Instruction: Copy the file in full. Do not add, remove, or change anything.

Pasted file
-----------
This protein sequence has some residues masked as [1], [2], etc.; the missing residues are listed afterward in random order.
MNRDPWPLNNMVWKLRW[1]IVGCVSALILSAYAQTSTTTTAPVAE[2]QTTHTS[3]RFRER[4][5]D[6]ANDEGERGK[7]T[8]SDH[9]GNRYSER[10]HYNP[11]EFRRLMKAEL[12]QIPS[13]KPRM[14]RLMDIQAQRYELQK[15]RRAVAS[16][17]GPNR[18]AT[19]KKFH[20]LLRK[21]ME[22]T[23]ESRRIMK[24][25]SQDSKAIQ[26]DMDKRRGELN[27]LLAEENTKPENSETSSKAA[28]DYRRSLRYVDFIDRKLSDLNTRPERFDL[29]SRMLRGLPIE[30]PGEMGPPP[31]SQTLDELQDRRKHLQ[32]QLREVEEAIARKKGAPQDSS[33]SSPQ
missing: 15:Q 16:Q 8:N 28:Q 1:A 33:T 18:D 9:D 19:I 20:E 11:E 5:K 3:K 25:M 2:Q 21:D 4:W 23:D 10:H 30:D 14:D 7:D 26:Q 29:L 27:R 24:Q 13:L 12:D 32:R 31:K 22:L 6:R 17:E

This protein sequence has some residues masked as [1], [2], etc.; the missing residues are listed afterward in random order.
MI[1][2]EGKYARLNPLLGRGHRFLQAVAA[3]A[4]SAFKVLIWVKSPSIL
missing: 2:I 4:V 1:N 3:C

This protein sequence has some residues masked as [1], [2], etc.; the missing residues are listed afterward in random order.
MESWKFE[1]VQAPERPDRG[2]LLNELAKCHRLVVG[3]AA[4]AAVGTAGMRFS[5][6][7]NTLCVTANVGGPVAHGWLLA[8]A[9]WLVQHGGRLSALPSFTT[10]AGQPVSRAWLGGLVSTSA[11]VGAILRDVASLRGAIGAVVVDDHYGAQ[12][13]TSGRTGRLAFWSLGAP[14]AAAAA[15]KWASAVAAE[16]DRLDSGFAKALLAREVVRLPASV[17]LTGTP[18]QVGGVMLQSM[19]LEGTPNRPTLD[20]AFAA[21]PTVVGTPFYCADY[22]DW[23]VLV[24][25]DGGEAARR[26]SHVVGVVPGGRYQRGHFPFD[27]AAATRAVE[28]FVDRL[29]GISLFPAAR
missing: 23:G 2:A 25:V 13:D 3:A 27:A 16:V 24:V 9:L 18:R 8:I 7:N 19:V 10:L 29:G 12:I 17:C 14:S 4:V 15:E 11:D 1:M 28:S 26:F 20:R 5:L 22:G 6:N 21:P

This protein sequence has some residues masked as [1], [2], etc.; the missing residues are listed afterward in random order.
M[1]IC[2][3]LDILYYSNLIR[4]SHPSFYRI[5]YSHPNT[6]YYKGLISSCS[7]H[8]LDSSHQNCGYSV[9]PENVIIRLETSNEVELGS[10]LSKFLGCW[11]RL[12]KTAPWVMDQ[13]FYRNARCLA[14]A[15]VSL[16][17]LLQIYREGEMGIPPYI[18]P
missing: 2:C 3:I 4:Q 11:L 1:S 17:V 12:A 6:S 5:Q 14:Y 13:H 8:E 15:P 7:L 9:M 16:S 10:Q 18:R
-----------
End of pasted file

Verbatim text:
This protein sequence has some residues masked as [1], [2], etc.; the missing residues are listed afterward in random order.
MNRDPWPLNNMVWKLRW[1]IVGCVSALILSAYAQTSTTTTAPVAE[2]QTTHTS[3]RFRER[4][5]D[6]ANDEGERGK[7]T[8]SDH[9]GNRYSER[10]HYNP[11]EFRRLMKAEL[12]QIPS[13]KPRM[14]RLMDIQAQRYELQK[15]RRAVAS[16][17]GPNR[18]AT[19]KKFH[20]LLRK[21]ME[22]T[23]ESRRIMK[24][25]SQDSKAIQ[26]DMDKRRGELN[27]LLAEENTKPENSETSSKAA[28]DYRRSLRYVDFIDRKLSDLNTRPERFDL[29]SRMLRGLPIE[30]PGEMGPPP[31]SQTLDELQDRRKHLQ[32]QLREVEEAIARKKGAPQDSS[33]SSPQ
missing: 15:Q 16:Q 8:N 28:Q 1:A 33:T 18:D 9:D 19:I 20:E 11:E 5:K 3:K 25:M 2:Q 21:D 4:W 23:D 10:H 30:D 14:D 7:D 26:Q 29:L 27:R 24:Q 13:L 12:D 32:R 31:K 22:L 6:R 17:E

This protein sequence has some residues masked as [1], [2], etc.; the missing residues are listed afterward in random order.
MI[1][2]EGKYARLNPLLGRGHRFLQAVAA[3]A[4]SAFKVLIWVKSPSIL
missing: 2:I 4:V 1:N 3:C

This protein sequence has some residues masked as [1], [2], etc.; the missing residues are listed afterward in random order.
MESWKFE[1]VQAPERPDRG[2]LLNELAKCHRLVVG[3]AA[4]AAVGTAGMRFS[5][6][7]NTLCVTANVGGPVAHGWLLA[8]A[9]WLVQHGGRLSALPSFTT[10]AGQPVSRAWLGGLVSTSA[11]VGAILRDVASLRGAIGAVVVDDHYGAQ[12][13]TSGRTGRLAFWSLGAP[14]AAAAA[15]KWASAVAAE[16]DRLDSGFAKALLAREVVRLPASV[17]LTGTP[18]QVGGVMLQSM[19]LEGTPNRPTLD[20]AFAA[21]PTVVGTPFYCADY[22]DW[23]VLV[24][25]DGGEAARR[26]SHVVGVVPGGRYQRGHFPFD[27]AAATRAVE[28]FVDRL[29]GISLFPAAR
missing: 23:G 2:A 25:V 13:D 3:A 27:A 16:V 24:V 9:L 18:R 8:I 7:N 19:V 10:L 29:G 12:I 17:C 14:S 4:V 15:E 11:D 1:M 28:S 26:F 20:R 5:L 22:G 6:N 21:P

This protein sequence has some residues masked as [1], [2], etc.; the missing residues are listed afterward in random order.
M[1]IC[2][3]LDILYYSNLIR[4]SHPSFYRI[5]YSHPNT[6]YYKGLISSCS[7]H[8]LDSSHQNCGYSV[9]PENVIIRLETSNEVELGS[10]LSKFLGCW[11]RL[12]KTAPWVMDQ[13]FYRNARCLA[14]A[15]VSL[16][17]LLQIYREGEMGIPPYI[18]P
missing: 2:C 3:I 4:Q 11:L 1:S 17:V 12:A 6:S 5:Q 14:Y 13:H 8:E 15:P 7:L 9:M 16:S 10:Q 18:R